Fiscal cliffs and debt ceiling fights are out. Problem-solving is in.
Members of Congress, governors and mayors from across the political spectrum joined more than 1,000 political activists Monday under the No Labels banner, calling for a series of reforms in Congress to address fed up voters and dysfunctional politics. Only weeks after a polarizing election and big fight in Congress over taxes and spending, they said Washington needs a new attitude.
"There's a huge mistrust back there. There's a feeling that we all don't want to do something that is constructive, the only way we're forced to act is with these manmade crises," said Rep. Janice Hahn, D-Calif. "That's no way to govern the country."
The gathering reflected a push from lawmakers in both parties to claim the political middle as voters increasingly view government as bitter and paralyzed. It came ahead of grappling in Congress over raising the nation's debt ceiling, which is expected to be reached in February, along with fights over delayed cuts to defense and domestic programs and the need for a new spending plan to prevent a government shutdown.
Digging in over debt, Republicans in Congress have demanded spending cuts in exchange for increasing the debt ceiling but President Barack Obama has said he won't negotiate, raising the possibility of another showdown.
About a dozen members of Congress, wearing orange No Labels lapel pins, joined with West Virginia Sen. Joe Manchin, a Democrat, and former Utah Gov. Jon Huntsman, a Republican who unsuccessfully sought his party's presidential nomination last year, to decry a poisonous atmosphere in Washington. Organizers said they hoped to attract about 70 members of Congress from across the political spectrum to agree to meet regularly and try to work with each other.
"The dysfunction of Congress makes our own nation dysfunctional," said Huntsman, who was joined on stage by Manchin under an orange banner emblazoned with the words, "Problem Solvers." Huntsman and Manchin, who worked together as governors, each heaped praise on each other in an appearance that almost looked like the makings of a presidential ticket.
Organizers said presidential politics is not in the offing here, pointing instead to a number of reforms to make government function more properly.
Among the proposed reforms: Requiring Congress to work five days a week instead of the typical late Monday-Thursday schedule; demanding an annual address to Congress on the fiscal condition of the nation; withholding congressional pay if lawmakers fail to pass a budget; forcing an up-or-down vote on presidential appointments within 90 days of a nomination; and changes to the rules for filibuster in the Senate that allow the minority party to stall the process on bills and nominations that have fewer than 60 votes.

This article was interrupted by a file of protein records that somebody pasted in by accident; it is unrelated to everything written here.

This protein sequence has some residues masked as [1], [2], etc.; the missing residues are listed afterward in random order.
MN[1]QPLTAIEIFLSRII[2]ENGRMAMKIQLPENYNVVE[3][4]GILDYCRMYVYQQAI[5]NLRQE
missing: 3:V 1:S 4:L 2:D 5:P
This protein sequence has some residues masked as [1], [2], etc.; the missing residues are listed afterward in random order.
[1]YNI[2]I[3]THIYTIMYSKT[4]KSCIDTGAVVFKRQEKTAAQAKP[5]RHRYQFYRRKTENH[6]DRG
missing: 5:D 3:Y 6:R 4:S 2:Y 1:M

"We realize this is not going to be easy. There are real philosophical differences between Democrats and Republicans that can't be papered over with mere pledges of civility," said Jonathan Miller, a No Labels co-founder and former Kentucky state treasurer. He quipped that Congress' approval ratings was "somewhere below Brussels sprouts and Lindsay Lohan although it is slightly above root canals and Duke basketball."
The meeting, held at a large ballroom in a New York hotel, felt like a bipartisan pep rally at times. Photographs of past presidents like Harry Truman, Dwight Eisenhower and John F. Kennedy dotted the entrance and young ushers wore orange T-shirts resembling the garb of a political campaign.
Nevada Sen. Dean Heller, a Republican, addressed the group by video because he said he was attending the swearing-in ceremony of his son-in-law, a Democrat, to the Arizona state senate. "We're a No Labels family," Heller quipped. Sen. Angus King, who was elected to the Senate last fall as an independent, recounted a man in northern Maine telling him: "All my life I've wanted the chance to vote for 'none of the above' and you're it!"
In many ways, the movement is an outgrowth of the frustration over the paralysis in government. Its success will measure whether targeting political gridlock is good politics at a time when congressional approval ratings remain low.
Politicians of all stripes said the main message from the 2012 election was setting aside differences and tackling longstanding problems. But hopes of a broad agreement on taxes and spending cuts to avert the so-called fiscal cliff failed to materialize, with many decisions being delayed into this year.
Others have voiced frustration with Washington, accusing members of Congress of losing sight of what remains most important.
As Rep. Reid Ribble, R-Wis., put it: "We've had enough yelling and screaming."
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